The processes that regulate star formation are essential to understand how galaxies evolve. We present the relation between star formation rate density, ΣSFR , and hydrostatic mid-plane pressure, Ph, for 4260 star-forming regions of kpc size located in 96 galaxies included in the EDGE-CALIFA survey covering a wide range of stellar masses and morphologies. We find that these two parameters are tightly correlated, showing a smaller scatter in comparison to other star-forming relations. A power law, with a slightly sublinear index, is a good representation of this relation. Its residuals show a significant anticorrelation with both stellar age and metallicity whereas the total stellar mass may also play a secondary role in shaping the ΣSFR-Ph relation. For actively star-forming regions, we find that the effective feedback momentum per unit stellar mass (p∗/m∗), measured from the Ph/ΣSFR ratio increases with Ph. The median value of this ratio for all the sampled regions is larger than the expected momentum just from supernovae explosions. Morphology of the galaxies, including bars, does not seem to have a significant impact in the ΣSFR-Ph relation. Our analysis indicates that local ΣSFR self-regulation comes mainly from momentum injection to the interstellar medium from supernovae explosions. However, other mechanisms in disc galaxies may also play a significant role in shaping the ΣSFR at kpc scales. Our results also suggest that Ph is the main parameter that modulates star formation at kpc scales, rather than individual components of the baryonic mass.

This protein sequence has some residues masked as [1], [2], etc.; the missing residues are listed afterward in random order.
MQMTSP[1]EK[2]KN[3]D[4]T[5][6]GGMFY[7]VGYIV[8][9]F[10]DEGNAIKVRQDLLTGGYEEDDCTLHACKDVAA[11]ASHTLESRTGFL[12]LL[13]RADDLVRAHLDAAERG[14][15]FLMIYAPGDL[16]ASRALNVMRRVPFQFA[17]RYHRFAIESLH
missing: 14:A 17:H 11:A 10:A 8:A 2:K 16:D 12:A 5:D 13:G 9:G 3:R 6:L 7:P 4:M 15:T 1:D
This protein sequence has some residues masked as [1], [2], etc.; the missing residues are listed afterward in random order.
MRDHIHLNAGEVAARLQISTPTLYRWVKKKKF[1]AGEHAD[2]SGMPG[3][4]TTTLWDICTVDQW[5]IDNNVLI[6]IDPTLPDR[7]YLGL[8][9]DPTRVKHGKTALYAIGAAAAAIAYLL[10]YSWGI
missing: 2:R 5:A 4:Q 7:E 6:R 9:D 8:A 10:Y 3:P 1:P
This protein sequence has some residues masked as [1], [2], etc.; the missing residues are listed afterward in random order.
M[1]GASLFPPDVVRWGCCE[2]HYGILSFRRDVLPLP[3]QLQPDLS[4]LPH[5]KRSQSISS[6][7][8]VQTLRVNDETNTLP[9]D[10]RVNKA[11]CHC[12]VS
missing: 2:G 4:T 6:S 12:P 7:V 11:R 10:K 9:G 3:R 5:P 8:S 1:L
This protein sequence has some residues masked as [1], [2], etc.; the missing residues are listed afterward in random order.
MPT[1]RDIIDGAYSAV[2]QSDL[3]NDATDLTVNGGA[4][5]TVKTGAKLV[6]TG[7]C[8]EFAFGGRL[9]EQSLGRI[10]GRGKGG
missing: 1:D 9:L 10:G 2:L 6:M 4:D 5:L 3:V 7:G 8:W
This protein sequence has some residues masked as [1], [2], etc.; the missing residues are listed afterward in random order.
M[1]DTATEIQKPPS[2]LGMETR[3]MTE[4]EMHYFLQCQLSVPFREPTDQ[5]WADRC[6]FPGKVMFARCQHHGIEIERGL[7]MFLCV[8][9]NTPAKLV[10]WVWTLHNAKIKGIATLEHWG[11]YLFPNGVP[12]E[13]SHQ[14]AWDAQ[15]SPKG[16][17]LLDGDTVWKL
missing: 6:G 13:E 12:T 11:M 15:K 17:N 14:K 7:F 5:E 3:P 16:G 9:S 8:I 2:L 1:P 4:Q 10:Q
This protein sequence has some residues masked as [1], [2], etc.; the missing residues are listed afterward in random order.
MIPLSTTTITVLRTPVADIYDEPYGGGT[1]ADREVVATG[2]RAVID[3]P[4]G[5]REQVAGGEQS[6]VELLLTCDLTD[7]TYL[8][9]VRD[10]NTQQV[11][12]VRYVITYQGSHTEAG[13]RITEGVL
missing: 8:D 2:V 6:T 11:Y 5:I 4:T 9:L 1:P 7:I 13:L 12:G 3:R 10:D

- Galaxies: Evolution
- Galaxies: Fundamental parameters
- Galaxies: Star formation
- Techniques: Imaging spectroscopy
ASJC Scopus subject areas
- Astronomy and Astrophysics
- Space and Planetary Science